At least not how it’s popularly understood. And here’s why. I think it’s actually a very destructive and unhealthy concept, responsible for ruining a myriad of relationships that might very well have been otherwise good and worthwhile.
Now don’t get me wrong. I don’t want to discourage the aspect of the concept that says that you should keep hoping, that you’ll one day find a person who will love you and be happy together. That will most likely happen if you keep putting yourself out there — although I don’t think there’s any reason to think it’s a 100% guarantee. Being single is just as legitimate and worthwhile a calling as being in a relationship.
That’s not what I think is unhealthy about the idea of soulmates. What I think is unhealthy is the idea that somewhere out there is the 100% perfect person for you, who was meant for you, who will fit you like a key in a lock. I don’t believe this for several reasons. For one, I think it’s a cop-out. The only real soulmate is the one you’re with. Anything else is disloyalty and unfaithfulness — it’s jumping ship before even leaving the harbor. Because it’s impossible for any relationship to never go wrong, and the moment it does, the idea of soulmates gives us the license to think, “Oh, well, I guess they aren’t my true soulmate after all,” and begin to look in other places and think thoughts foreign to love. So it ends up being a self-fulfilling prophecy. People don’t fall out of love. It’s thoughts like these, and the failure to reject them and guard ourselves against them, that cause us to step outside of love. I also think it’s unhealthy because it suggests that love should be easy. It isn’t, and it won’t ever be. Real love is a challenge, it’s something that you won’t always want to do, but it will always be good for you to do it. The more different the one you love is from you, from how you imagined your “true soulmate” would be, the more you’ll be challenged. Real love will push you, make you grow, take you to places outside of yourself that you’re not comfortable in, that you never dreamed of going and you’re even now not entirely sure you want to go. But it will always be worth it.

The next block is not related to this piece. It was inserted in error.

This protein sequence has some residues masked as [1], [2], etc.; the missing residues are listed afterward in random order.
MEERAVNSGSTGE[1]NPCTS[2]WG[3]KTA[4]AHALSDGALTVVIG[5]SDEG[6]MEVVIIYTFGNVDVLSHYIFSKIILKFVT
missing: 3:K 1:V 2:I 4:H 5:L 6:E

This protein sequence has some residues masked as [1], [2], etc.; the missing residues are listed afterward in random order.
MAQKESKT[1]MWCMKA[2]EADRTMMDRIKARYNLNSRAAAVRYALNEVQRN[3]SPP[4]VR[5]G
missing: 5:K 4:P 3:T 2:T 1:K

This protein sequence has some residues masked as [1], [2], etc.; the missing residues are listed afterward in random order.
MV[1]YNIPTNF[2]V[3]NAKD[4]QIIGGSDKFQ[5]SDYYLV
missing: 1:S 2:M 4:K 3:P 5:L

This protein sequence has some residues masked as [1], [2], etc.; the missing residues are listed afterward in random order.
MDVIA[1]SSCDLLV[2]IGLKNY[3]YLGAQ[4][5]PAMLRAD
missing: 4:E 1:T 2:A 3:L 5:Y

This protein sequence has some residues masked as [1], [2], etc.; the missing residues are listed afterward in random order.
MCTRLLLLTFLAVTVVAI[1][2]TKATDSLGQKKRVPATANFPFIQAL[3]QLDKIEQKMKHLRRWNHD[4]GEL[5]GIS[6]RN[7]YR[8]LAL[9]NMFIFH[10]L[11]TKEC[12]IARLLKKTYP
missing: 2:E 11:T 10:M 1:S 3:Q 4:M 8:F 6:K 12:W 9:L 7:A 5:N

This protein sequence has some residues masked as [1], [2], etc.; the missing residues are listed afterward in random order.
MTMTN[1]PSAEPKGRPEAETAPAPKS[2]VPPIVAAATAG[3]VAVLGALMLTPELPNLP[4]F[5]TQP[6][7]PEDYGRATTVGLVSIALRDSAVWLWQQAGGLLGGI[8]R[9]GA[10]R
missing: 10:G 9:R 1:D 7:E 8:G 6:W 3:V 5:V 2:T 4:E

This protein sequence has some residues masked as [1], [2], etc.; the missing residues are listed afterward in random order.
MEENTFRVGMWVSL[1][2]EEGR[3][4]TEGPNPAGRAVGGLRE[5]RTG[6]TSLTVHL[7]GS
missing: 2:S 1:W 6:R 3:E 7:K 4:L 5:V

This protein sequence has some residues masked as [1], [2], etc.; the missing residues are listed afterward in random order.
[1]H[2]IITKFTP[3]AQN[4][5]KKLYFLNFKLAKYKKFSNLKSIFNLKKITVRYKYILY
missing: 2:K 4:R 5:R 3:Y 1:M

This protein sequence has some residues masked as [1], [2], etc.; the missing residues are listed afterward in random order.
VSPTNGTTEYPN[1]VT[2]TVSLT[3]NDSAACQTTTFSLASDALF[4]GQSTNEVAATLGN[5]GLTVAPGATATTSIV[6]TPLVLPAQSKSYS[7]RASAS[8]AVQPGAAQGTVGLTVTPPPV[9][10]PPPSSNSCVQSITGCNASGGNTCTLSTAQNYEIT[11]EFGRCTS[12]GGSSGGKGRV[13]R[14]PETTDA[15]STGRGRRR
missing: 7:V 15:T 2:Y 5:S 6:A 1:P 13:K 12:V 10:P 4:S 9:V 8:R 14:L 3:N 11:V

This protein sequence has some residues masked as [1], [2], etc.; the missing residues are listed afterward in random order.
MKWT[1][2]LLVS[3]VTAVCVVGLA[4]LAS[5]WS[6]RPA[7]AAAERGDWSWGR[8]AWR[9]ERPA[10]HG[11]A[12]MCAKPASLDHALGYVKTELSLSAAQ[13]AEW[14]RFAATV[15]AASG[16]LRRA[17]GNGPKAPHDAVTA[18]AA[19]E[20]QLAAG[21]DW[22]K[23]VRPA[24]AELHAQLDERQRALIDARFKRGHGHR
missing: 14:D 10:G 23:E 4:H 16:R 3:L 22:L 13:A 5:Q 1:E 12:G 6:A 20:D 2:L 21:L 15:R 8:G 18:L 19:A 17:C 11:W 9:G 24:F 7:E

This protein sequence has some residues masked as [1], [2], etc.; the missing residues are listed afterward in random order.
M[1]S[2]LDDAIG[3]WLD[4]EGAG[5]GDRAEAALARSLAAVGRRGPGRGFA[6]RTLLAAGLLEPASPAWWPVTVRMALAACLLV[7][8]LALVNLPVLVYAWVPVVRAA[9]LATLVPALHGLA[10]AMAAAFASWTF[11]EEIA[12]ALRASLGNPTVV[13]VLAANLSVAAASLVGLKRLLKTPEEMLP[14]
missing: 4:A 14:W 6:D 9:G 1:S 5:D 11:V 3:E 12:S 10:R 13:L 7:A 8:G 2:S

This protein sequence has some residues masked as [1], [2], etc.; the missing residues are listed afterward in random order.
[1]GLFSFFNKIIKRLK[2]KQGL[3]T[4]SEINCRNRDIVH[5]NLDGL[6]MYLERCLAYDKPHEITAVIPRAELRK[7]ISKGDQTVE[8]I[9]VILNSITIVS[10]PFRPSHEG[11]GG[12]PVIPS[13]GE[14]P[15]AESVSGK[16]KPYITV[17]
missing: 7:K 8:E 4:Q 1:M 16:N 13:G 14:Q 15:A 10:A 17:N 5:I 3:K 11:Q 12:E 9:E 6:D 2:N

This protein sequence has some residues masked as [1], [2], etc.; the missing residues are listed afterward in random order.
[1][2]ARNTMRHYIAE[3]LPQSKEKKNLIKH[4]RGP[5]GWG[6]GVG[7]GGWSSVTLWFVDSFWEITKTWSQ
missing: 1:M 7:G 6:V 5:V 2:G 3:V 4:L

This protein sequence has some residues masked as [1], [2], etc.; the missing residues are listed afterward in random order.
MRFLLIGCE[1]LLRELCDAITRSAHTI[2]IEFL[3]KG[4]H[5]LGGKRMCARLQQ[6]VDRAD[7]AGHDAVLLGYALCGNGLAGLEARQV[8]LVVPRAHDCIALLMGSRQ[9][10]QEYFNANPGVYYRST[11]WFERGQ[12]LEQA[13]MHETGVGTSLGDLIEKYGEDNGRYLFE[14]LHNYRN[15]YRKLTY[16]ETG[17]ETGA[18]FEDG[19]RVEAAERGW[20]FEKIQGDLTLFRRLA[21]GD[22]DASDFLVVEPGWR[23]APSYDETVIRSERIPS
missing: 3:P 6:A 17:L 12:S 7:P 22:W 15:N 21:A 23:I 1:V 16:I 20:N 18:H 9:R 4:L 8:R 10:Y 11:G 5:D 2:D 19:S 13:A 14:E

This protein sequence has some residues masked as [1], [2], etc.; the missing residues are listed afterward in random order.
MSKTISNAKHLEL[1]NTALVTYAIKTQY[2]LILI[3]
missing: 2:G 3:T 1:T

But you’ll never know if you bail at the first sign they aren’t the person you thought they were.